New director plans to change Nevada prison system’s failure to address use of force issues
LAS VEGAS, Nev. (FOX5) - The Nevada Department of Corrections didn’t address use of force issues that were first identified in 2022, according to state auditors.
10 months after a yearlong state audit found Nevada’s prison system needed major changes to its use of force procedures, NDOC officials have acknowledged that still none of the 16 recommendations meant to improve prison operations have been completed.
The recommendations included implementing new body camera equipment that was already purchased for $200,000, inadequate tracking of use of force incidents and grievances, and not enough training of staff and their use of weapons.
2023 comes with a new leader at the top of the department of corrections. Governor Joe Lombardo tapped former director James Dzurenda to return in the same role with hopes of bringing stability to a department that just in the last five months dealt with a prison break at Southern Desert Correctional Center, followed by the forced resignation of its director, a hunger strike at High Desert State Prison and Warm Springs Correctional Center shut down.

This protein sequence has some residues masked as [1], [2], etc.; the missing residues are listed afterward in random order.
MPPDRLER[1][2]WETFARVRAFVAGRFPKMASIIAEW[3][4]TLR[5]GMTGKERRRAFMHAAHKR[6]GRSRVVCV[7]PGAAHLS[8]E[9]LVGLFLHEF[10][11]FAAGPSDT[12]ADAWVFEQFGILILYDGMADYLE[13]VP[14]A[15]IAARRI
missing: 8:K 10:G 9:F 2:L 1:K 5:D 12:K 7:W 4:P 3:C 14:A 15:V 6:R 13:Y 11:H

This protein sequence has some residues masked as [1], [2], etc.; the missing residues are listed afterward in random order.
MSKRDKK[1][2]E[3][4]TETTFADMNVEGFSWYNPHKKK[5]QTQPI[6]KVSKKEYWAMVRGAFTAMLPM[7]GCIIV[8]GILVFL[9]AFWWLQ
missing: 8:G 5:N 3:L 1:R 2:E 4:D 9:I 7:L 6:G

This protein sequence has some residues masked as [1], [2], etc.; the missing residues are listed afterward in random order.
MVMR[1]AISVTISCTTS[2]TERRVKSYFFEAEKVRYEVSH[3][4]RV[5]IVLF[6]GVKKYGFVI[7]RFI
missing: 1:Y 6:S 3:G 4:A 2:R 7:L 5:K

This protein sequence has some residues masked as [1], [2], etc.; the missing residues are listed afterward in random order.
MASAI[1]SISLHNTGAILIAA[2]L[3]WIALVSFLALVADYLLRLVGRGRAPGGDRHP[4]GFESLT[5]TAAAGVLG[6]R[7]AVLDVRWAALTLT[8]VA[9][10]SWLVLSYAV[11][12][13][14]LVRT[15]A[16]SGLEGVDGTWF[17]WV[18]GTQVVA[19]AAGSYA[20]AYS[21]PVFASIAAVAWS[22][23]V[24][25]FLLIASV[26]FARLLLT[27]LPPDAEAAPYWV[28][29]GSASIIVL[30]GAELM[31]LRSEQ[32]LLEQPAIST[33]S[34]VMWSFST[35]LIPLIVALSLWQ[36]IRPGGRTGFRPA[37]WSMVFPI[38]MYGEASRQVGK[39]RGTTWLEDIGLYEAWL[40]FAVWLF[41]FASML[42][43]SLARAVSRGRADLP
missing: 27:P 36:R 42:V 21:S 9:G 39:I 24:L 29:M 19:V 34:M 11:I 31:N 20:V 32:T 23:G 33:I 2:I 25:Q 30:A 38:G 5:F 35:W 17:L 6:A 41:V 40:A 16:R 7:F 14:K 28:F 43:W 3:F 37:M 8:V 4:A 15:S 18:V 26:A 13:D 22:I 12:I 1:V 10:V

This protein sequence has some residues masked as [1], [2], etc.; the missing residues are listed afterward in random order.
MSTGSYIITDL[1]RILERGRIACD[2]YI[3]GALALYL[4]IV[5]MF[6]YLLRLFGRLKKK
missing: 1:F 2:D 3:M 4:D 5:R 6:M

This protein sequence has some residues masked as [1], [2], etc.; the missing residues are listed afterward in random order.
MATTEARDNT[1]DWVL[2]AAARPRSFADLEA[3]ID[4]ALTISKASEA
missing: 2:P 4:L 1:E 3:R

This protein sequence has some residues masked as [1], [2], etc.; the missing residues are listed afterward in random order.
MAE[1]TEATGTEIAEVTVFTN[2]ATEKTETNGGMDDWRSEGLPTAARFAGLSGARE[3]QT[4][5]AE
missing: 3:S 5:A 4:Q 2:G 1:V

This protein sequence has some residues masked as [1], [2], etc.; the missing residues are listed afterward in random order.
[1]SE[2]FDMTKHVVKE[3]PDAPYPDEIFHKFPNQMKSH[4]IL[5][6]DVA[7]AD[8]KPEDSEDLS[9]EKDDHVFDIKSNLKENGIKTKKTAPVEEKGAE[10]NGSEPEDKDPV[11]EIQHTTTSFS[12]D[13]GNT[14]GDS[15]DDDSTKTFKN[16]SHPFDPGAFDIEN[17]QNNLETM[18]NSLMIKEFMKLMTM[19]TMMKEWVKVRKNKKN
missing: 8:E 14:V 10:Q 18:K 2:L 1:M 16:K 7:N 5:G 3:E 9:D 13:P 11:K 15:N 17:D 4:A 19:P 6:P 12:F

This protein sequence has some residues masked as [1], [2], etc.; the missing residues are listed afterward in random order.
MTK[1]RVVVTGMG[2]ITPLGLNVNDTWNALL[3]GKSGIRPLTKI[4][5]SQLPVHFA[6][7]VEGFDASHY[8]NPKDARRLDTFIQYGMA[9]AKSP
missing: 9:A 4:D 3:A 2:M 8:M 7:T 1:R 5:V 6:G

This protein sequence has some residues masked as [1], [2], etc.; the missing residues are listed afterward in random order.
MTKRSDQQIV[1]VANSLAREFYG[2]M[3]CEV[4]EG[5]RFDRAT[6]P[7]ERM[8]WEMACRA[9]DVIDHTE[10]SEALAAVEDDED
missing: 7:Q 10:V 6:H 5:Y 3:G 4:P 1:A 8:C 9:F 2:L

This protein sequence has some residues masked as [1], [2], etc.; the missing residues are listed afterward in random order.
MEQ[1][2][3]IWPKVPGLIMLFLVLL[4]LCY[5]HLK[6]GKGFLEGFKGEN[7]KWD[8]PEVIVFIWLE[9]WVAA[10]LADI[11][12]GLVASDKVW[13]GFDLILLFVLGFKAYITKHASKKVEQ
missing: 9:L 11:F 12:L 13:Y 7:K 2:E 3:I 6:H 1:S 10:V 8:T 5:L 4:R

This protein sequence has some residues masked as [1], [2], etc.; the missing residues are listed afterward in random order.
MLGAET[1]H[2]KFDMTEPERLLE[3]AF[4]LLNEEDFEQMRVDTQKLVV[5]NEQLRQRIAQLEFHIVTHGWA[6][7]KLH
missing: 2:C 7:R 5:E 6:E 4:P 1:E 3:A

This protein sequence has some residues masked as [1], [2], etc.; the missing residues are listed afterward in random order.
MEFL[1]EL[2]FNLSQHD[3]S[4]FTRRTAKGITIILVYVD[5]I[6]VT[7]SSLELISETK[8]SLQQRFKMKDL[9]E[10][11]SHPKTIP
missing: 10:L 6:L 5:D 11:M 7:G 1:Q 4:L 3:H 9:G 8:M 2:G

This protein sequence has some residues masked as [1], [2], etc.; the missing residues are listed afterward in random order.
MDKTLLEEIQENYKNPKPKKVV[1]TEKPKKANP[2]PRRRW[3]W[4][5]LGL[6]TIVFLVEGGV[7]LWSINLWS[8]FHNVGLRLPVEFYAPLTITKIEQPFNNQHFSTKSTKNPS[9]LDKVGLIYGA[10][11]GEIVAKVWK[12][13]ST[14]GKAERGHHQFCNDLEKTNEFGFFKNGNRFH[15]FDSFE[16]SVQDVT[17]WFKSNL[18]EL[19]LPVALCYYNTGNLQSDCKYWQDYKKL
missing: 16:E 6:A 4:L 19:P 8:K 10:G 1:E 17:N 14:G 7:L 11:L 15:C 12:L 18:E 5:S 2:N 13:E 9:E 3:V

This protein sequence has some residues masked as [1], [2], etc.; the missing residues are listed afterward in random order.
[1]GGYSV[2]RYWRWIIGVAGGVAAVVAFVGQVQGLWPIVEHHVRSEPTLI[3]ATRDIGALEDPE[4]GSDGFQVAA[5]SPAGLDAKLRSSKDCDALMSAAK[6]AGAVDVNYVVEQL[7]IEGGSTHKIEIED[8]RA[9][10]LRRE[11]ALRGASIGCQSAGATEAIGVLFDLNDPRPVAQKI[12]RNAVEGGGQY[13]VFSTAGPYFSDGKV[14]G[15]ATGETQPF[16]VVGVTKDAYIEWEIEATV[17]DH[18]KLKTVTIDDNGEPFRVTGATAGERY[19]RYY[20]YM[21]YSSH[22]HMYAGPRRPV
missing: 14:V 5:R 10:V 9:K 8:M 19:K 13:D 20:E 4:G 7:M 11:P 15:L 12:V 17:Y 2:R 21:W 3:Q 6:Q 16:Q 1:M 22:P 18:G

Deputy Director Bill Gittere, who served as interim director before Dzurenda was appointed, told lawmakers recommendations have not been fully implemented because of serious staffing shortages. He said as a result, the department’s focus has been on immediate priorities like prisoner and general public safety.
Dzurenda said one of his main goals during his previous tenure was finding alternatives to the use of force by prison staff and brought up that during his last stint as director he ended the use of birdshot at Nevada prisons. Birdshot is the use of pellets fired out of a shotgun.
Gittere told lawmakers that Dzurenda’s return to the department should help speed up implementation of the use of force recommendations.
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